Paula and I went to the Lost Dutchman State Park (320 acres) outside of Apache Junction, AZ. The park is adjacent Superstition Mountain. We did a hike of about 5 miles. The desert has its own special beauty.
The park was scheduled to close in June 2010 due to budget shortfalls, but a man from Katy, TX donated $8,000 to keep the park open. The park boundary is up against the Tonto National Forest (Saguaro Cacti are considered trees) and is home to several trailheads that lead up to the majestic Superstition Mountain.
Paula and I hiked along the Treasure Loop trail, cut over the Prospector's trail and then took Jacob's Crosscut trail back onto the Treasure Loop trail back to the car. The was about a 600 foot change in elevation the total trip. I also picked up 6 geocaches (see geocaching.com for details on geocaching) along the way.
Lost Dutchman Legend
The Superstition Mountains (their name inspired by Pima Indian legends) have been a source of mystery and legend since early times. The area is dotted with ancient cliff dwellings and caves, many showing signs of former habitation. It is not certain who these people were; some believe they were Salado or Hohokam Indians who populated this part of Arizona several centuries ago. Later, Pimas and "Apaches" (some of whom may have been Yavapais) occupied parts of the region. However, the name "Apache" came to be closely associated with the Superstitions, and the mountains became an Apache stronghold in the 1800s.
During the 1840s the Peralta family of northern Mexico supposedly developed rich gold mine(s) in the Superstitions. Their last expedition to carry gold back to Mexico occured in 1848. According to legend, the large party was ambushed by Apaches, and all were killed except for one or two Peralta family members who escaped into Mexico. This area is known today as the Massacre Grounds.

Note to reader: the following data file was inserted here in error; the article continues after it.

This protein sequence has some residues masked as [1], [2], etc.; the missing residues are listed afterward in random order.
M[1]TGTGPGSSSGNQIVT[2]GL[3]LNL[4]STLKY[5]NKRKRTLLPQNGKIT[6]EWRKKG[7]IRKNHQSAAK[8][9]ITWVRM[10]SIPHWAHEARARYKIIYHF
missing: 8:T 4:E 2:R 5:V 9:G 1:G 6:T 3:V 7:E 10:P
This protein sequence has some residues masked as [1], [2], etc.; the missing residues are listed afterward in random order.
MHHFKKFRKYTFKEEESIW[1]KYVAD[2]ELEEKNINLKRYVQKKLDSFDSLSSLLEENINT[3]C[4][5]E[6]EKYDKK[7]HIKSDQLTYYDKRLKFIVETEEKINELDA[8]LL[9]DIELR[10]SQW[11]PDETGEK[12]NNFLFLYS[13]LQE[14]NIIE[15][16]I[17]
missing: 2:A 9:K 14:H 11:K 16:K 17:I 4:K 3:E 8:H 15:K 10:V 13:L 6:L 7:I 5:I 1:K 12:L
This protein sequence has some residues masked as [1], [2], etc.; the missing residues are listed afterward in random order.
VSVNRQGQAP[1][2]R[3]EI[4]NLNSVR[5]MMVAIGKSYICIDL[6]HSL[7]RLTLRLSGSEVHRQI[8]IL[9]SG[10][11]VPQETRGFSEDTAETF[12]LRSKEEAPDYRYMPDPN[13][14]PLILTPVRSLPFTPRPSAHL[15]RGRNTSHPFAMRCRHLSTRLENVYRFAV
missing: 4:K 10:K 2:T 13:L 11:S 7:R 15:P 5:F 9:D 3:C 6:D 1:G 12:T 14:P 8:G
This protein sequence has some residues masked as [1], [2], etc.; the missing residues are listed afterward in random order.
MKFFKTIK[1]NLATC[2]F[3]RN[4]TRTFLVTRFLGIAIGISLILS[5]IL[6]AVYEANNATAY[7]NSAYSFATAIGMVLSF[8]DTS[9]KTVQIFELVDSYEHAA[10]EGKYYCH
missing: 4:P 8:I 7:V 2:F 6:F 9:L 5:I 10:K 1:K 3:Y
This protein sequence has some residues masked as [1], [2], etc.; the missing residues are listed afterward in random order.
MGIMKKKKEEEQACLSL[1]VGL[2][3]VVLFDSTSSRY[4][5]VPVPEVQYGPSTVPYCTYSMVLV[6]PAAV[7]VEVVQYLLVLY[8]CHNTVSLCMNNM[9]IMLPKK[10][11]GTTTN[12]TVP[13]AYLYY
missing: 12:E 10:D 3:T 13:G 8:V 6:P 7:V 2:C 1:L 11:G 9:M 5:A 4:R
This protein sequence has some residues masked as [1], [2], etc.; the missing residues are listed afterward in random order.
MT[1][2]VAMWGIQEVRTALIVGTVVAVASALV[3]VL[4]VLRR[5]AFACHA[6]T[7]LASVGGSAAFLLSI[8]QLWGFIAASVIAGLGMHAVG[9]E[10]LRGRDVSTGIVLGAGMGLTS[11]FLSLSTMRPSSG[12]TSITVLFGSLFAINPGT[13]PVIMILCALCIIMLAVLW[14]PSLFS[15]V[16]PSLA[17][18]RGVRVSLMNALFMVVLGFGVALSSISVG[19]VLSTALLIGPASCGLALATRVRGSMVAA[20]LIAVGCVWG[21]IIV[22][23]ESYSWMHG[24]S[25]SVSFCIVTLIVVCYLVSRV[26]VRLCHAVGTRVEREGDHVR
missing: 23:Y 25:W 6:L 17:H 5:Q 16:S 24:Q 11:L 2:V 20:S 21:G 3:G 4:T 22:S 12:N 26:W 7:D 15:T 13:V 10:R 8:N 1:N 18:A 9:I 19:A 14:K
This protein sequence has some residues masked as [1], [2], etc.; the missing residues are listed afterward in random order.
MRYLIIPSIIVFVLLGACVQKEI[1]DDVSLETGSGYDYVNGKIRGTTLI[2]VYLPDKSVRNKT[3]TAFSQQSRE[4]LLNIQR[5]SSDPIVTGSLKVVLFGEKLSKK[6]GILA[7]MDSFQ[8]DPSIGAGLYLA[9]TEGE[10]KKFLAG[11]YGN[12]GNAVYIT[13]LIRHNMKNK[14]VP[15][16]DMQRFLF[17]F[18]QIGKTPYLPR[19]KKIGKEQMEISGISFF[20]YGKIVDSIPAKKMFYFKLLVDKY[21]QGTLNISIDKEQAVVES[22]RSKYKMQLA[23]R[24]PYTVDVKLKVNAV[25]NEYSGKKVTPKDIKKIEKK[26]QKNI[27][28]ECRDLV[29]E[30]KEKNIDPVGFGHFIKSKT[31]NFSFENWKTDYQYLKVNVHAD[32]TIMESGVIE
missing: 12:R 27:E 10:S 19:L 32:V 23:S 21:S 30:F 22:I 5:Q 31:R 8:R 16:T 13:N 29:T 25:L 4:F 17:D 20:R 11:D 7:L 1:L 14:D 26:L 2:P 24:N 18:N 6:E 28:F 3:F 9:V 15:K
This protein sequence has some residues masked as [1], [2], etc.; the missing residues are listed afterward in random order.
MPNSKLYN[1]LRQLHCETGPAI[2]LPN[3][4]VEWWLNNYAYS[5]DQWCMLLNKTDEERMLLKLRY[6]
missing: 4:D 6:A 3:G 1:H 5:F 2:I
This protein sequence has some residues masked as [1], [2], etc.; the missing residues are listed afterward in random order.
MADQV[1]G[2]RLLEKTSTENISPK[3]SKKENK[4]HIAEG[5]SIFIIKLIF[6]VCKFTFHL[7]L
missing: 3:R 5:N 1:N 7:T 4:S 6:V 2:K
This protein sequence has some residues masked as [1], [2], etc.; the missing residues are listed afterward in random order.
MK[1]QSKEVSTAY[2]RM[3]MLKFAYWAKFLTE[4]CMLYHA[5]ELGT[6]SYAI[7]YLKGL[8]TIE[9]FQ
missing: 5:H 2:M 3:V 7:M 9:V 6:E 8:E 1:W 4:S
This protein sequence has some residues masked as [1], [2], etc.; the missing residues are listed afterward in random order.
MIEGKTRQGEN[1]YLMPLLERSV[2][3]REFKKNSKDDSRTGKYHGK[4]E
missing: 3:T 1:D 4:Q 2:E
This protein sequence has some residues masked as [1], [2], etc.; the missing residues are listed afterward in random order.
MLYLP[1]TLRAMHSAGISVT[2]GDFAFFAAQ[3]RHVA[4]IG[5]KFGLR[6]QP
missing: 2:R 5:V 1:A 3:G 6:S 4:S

A number of other people were supposed to have known the mine's location or even to have worked it. Numerous maps have surfaced over the years, only to become lost or misplaced when interested parties pressed for facts. Men who claimed to have found the Peralta mine were unable to return to it or some disaster occured before they could file a claim, all adding to the lore of a "lost mine."
In the 1870s Jacob Waltz, "the Dutchman" (actually a native of Germany) was said to have located the mine through the aid of a Peralta descendant. Waltz and his partner, Jacob Weiser worked the mine and allegedly hid one or more caches of gold in the Superstitions. Most stories place the gold in the vicinity of Weaver's Needle, a well known landmark. Weiser was killed by Apaches, or according to some, by Waltz himself.
In failing health, Jacob Waltz moved to Phoenix and died some twenty years later in 1891. He supposedly described the mine's location to Julia Thomas, a neighbor who took care of him prior to his death. Neither she nor dozens of other seekers in the years that followed were able to find the "Lost Dutchman's Mine." Subsequent searchers have sometimes met with foul play or even death, contributing to the superstition and legend that surround these mountains.*
*Stolen from Lost Dutchman State Park Webpage.